If a novel survives the passage out of its own era and into the future, it has two lives. First there’s the intrinsic life of its contents: all the work the writer has done in solitude, arranging the music and meaning of the words on the page. Second there’s its afterlife in the minds of its readers. The novels we cherish at the heart of our literature are overlaid with accretions of response: with our idea of the author’s life, with layers of interpretation, with all the politics of cultural high valuation and revaluation. The novel and its myth interpenetrate one another in the awareness of its readers. Henry James’ The Portrait of a Lady, the story of a spirited American girl who chooses the wrong husband in Old Europe, has quite a history in our literary culture, and Michael Gorra’s loving homage wraps aspects of the history and the myth around readings of the work itself.
Although The Portrait is at the centre of Gorra’s book, it takes in James’ whole life: his upbringing in the wake of his father’s drifting idealism; his decision to live in Europe and his years establishing himself as part of London’s literary scene; his failed attempts in the 1890s to make a success of writing for the theatre; his dictating the late, great novels to a typewriter in the garden room of Lamb House at Rye in Sussex.
Born in 1843, James lived to see the Great War, which seemed to “undo everything…in the most horrible retroactive way”. The Portrait of a Lady in 1881 marks a mid-point pinnacle in James’ career, and Gorra says he meant it from the beginning as a “frank bid for mastery”. It was published in the US by Houghton Mifflin and in the UK by Macmillan, in one of the three-decker editions that were tailored for Charles Mudie’s all-powerful circulating library (for a guinea a year you could borrow as many first volumes as you liked, each subsequent volume costing a shilling). It appeared first, however, in (more lucrative) serial form in Macmillan’s Magazine and The Atlantic. The novel outgrew the eight instalments James had originally planned for it and started “to look as if it would run for twelve; in the end, it took fourteen”. It is fascinating to think that the public were reading those earlier chapters before James even quite knew how he would carry off his ending.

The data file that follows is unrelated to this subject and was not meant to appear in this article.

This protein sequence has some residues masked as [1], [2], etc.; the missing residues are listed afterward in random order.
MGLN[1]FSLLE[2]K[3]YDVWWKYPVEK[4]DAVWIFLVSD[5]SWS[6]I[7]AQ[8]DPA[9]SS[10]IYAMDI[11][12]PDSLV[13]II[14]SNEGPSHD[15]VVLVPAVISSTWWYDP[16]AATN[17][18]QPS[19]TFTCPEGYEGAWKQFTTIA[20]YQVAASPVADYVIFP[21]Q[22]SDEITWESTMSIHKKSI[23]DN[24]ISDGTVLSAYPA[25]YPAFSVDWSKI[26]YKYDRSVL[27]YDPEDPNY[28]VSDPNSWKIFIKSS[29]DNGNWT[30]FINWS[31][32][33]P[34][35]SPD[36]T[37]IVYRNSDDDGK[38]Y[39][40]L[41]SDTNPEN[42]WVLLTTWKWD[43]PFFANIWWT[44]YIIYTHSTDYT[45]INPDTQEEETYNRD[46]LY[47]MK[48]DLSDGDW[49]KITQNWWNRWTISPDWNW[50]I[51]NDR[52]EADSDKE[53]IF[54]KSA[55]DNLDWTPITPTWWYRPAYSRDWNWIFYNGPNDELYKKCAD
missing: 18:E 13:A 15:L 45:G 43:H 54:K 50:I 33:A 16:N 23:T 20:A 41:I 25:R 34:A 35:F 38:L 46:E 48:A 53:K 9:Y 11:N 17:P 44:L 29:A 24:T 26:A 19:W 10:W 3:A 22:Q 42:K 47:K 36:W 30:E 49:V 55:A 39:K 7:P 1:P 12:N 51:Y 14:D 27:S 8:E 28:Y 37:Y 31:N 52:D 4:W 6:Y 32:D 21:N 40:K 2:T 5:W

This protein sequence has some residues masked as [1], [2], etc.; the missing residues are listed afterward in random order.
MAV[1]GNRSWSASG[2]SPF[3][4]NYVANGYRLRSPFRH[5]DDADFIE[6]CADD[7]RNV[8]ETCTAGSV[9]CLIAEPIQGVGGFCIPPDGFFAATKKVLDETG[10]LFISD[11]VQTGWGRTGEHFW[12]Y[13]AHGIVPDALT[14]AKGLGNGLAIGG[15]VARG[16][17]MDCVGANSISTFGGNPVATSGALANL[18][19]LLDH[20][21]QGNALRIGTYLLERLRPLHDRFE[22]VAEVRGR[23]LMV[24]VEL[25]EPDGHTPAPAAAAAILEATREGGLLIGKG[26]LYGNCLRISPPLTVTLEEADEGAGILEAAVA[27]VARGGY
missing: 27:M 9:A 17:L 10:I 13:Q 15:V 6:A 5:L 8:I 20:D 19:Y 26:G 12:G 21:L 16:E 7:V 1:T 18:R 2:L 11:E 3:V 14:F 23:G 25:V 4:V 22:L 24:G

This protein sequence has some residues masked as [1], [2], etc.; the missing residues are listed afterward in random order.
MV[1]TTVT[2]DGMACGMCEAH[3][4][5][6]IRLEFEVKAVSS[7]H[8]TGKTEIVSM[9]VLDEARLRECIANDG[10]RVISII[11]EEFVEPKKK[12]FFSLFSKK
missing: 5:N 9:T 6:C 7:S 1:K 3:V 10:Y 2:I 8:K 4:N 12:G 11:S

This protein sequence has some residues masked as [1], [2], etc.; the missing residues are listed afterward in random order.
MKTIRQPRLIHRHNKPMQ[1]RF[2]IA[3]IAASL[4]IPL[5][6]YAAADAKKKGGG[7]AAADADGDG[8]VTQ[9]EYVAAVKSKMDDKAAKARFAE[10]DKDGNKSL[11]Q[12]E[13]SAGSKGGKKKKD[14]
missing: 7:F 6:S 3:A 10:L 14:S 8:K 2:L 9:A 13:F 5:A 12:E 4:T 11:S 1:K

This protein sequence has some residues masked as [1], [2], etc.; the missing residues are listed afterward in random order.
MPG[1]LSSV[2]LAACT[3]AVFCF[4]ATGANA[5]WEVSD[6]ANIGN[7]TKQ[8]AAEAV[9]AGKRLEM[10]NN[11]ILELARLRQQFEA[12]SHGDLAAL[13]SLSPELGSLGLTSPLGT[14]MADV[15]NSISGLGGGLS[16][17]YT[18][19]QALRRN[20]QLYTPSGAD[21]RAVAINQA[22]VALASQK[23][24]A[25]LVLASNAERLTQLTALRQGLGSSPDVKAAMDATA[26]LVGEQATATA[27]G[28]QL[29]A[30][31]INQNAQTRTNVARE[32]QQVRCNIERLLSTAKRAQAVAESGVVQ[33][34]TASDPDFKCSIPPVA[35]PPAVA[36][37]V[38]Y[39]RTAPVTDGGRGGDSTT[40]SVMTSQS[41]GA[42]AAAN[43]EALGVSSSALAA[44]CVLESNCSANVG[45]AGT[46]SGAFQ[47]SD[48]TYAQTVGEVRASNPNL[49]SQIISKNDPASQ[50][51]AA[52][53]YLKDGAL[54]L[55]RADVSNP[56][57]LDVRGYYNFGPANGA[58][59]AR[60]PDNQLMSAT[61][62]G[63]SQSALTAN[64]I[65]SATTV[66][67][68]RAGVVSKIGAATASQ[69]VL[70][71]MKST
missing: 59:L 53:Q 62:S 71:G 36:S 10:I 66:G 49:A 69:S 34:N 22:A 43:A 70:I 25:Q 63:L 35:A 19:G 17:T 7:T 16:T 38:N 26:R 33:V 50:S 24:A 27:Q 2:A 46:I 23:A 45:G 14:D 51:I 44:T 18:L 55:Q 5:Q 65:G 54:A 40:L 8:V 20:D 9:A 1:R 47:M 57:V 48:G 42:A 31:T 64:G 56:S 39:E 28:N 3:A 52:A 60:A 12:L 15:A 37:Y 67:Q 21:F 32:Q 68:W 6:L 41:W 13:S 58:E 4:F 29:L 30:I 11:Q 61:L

Alongside the biographical and bibliographical material, Gorra picks his way sequentially through The Portrait of a Lady itself, relishing and quoting. His thoughtful commentary makes us remember just how good the novel is: fresh and sophisticated at once, lucidly intelligent, vividly alive. Unhappily married, Isabel Archer embodies the usual impossible tension in 19th-century womanhood, between individual free choice and the submission to social law; James’ ambiguous ending seems to leave her hesitating on the brink of modernity and new possibilities of autonomy. Rereading the novel in 1906 when he revised it for the monumental New York Edition of his works, James thought that the best thing in it was the chapter where Isabel sits in long vigil by her fireside in Rome, fathoming what her marriage has been and how she has misunderstood everything. The drama is all interior, in the movements of her mind and the growth of her perceptions.
James finished writing The Portrait in Venice, in a room “with a view across the water to the pink-walled church of San Giorgio Maggiore…’the far shining lagoon…the movements of the quay, the gondolas in profile’”. He took his morning coffee at Florian in the Piazza San Marco and then worked in the afternoons; a change from the rhythm of his London life, where he worked first and went walking in the city afterwards. All these delicious details in Gorra’s book constitute a kind of pilgrimage around the novel - and he has made his pilgrimage quite literally too, following in James’ footsteps and reporting, for instance, that the prices at Florian are rather steeper than when James breakfasted there. We don’t need to know these things in order to be spellbound by The Portrait; yet the scene of the creation of any enduring work is a mystery in itself - James was fascinated by the idea of the room where Flaubert wrote Madame Bovary. The story behind the story, as this book demonstrates, may be part of its rich life in our imagination.
Portrait of a Novel: Henry James and the Making of an American Masterpiece
By Michael Gorra
W.W. Norton, 384pp, £20.00
Published 7 September 2012